Fast Woo Order Lookup

This is a simple protytype plugin for big WooCommerce sites. It speeds up search on the Order page in the dashboard. It mitigates the performance issues in this WooCommerce issue and this Subscriptions issue.

The installable plugin zip file is here. The source code is at https://github.com/OllieJones/fast-woo-order-lookup . You can offer suggestions or report bugs at https://github.com/OllieJones/fast-woo-order-lookup/issues .

It makes the search box on the WooCommerce -> Orders page actually return results before it times out. Seriously, that Search box needs to do some really challenging MariaDB (or MySQL) queries to deliver the results store operators need. That search box looks for the string you type all over the historical orders in your system: Customer name, full text address, names of products in the owner, email addresses, even payment gateway transaction numbers. And to serve their customers and their businesses, they need to be able to find orders reliably. This search box looks in a lot of places to find matching orders, even when it is given only a few characters to search.

And that is a complex query, with multiple meta_value LIKE '%searchterm%' search predicates in it. Those predicates are the DBMS archetype of stupid slow query. And these product searches use them. Because store owners need to be able to find orders. (Notice that the PostgreSQL DBMS offers trigram indexes, so if WordPress used it this plugin wouldn’t be needed. )

This plugin deals with that performance problem by hooking into WordPress’s database query system, intercepting those queries and adding an extra predicate to each query:

WHERE order_id IN(a list of ids that have matching text strings) AND ...

And the point of this plugin is to efficiently and quickly retrieve that list of ids.

How does it work? Trigrams.

What’s a trigram? It’s a chunk of three consecutive letters from a text string. For example, the first trigram in the string “Beatles” is “Bea”. The second one is “eat”, and so forth. They are useful in database work because SQL databases handle tables with a lot of short rows efficiently. It’s much cheaper to satisfy a query saying trigram = 'Bea' than it is meta_value LIKE '%Bea%'.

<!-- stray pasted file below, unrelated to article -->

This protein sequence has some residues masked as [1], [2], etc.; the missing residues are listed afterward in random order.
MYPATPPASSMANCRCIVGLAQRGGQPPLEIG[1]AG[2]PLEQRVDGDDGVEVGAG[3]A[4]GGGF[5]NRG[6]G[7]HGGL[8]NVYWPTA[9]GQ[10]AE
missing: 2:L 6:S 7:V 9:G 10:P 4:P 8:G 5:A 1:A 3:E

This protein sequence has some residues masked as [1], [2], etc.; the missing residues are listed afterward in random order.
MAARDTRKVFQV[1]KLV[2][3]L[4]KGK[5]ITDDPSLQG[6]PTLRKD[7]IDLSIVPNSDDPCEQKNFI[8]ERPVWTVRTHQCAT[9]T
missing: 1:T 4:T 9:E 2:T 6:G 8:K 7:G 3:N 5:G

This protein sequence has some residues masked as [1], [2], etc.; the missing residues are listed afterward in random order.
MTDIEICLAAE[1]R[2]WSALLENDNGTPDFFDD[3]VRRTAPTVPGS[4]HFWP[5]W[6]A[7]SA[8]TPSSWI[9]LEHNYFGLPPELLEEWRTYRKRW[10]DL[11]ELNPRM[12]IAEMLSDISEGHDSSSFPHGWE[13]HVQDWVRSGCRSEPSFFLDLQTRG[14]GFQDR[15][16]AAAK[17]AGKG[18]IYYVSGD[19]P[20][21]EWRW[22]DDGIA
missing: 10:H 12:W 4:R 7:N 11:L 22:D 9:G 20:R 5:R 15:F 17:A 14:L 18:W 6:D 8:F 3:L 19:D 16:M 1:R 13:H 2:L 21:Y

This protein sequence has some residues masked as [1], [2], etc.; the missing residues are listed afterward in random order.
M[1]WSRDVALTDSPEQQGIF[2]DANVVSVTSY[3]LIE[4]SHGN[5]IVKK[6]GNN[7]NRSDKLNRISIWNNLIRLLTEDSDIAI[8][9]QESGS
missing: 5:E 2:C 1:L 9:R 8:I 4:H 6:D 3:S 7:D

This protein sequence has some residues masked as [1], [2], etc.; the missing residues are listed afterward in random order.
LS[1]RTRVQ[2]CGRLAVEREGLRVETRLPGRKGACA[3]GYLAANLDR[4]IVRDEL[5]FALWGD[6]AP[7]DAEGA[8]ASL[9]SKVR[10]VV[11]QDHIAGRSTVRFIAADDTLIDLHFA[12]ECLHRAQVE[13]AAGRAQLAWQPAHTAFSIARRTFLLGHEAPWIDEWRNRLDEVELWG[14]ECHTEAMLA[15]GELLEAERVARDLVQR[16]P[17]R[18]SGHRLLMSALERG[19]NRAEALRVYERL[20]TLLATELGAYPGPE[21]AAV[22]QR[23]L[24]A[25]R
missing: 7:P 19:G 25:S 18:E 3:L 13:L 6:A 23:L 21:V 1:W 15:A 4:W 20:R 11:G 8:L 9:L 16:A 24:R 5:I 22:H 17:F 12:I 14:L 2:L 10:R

This plugin makes a table of trigrams in the searchable text that describes each WooCommerce order. For example, if order # 123 is for a record called The Beatles! these entries appear in the trigram table.

order_idtrigramWhere it comes from
123TheThe Beatles!
123he_The Beatles!
123e_BThe Beatles!
123_BeThe Beatles!
123BeaThe Beatles!
123eatThe Beatles!
123atlThe Beatles!
123tleThe Beatles!
123lesThe Beatles!
123es!The Beatles!

As the example shows, every consecutive pair of three letters — every trigram — in the text string gets its own row in this table. For a lot of orders, each with a lot of metadata, that turns into many table rows. But they are short and efficiently indexable rows — a 64-bit integer and three Unicode characters. In fact the primary key of the table is the composite of the table’s only two columns (trigram, order_id). That means the entire content of the table is in the primary key. So searches such as

SELECT order_id FROM trigram
    WHERE trigam = 'Bea'

are satisfied by one of the fastest ways to access a BTREE table: an index range scan.

To search for the text string “Beatle” in the table, the actual query searches the table for trigrams in the search term with

SELECT order_id FROM trigram 
 WHERE trigram IN ( 'Bea', 'eat', 'atl', 'tle' ) 
 GROUP BY id
 HAVING COUNT(*) = 4

This search term contains four trigrams, and the query gets all the order_ids which have all four trigrams in them. That set of order_ids is guaranteed, by matching all four trigrams, to fetch all the matching ids. It may contain or may not contain some other order_ids, but it will definitely contain the ones we want. And, because of the marvellous SQL voodoo of the index range scan the query is fast, O(log n) fast, at finding that set of order_ids. That compares favorably to the O(n) query built in to WooCommerce itself using multiple meta_value LIKE '%Beatle%' search terms.

To make sure we get the correct results, we’ll continue using the meta_value LIKE '%Beatle%' — riddled query, but we’ll include the extra

WHERE order_id IN(a list of ids that have matching text strings) AND ...

search predicate into the query to rule out almost all the orders before the slow searches.

Maintaining the trigram table

This trigram table must be created and maintained. It is not part of core WordPress or WooCommerce.

On activation the plugin creates the tables from existing orders in the system. (I suggest you use WP-CLI to activate the plugin — wp plugin activate fast-woo-order-lookup — because table creating may take a few minutes. That will trigger a timeout if you activate the plugin from the web interface in the Plugins dashboard page.

The plugin’s sets up action handlers for order creation, updates, and deletions. Any order mentioned in any of those action handlers has its trigram list created, updated, or deleted as well.

The plugin deletes the trigram table when it is deactivated. Notice that the usual practice is to delete a plugin’s data when the plugin is deleted, not when it is deactivated. But, if the trigram table were preserved without being maintained, its content would no longer reflect the current orders. So this plugin deletes the table on deactivation rather than letting it go stale.

Where did this idea come from?

PostgreSQL has built in support for trigram indexes to support predicates such as meta_value LIKE '%Beatle%'. I don’t claim this plugin supports their precise algorithm. It does something similar, but from the application layer.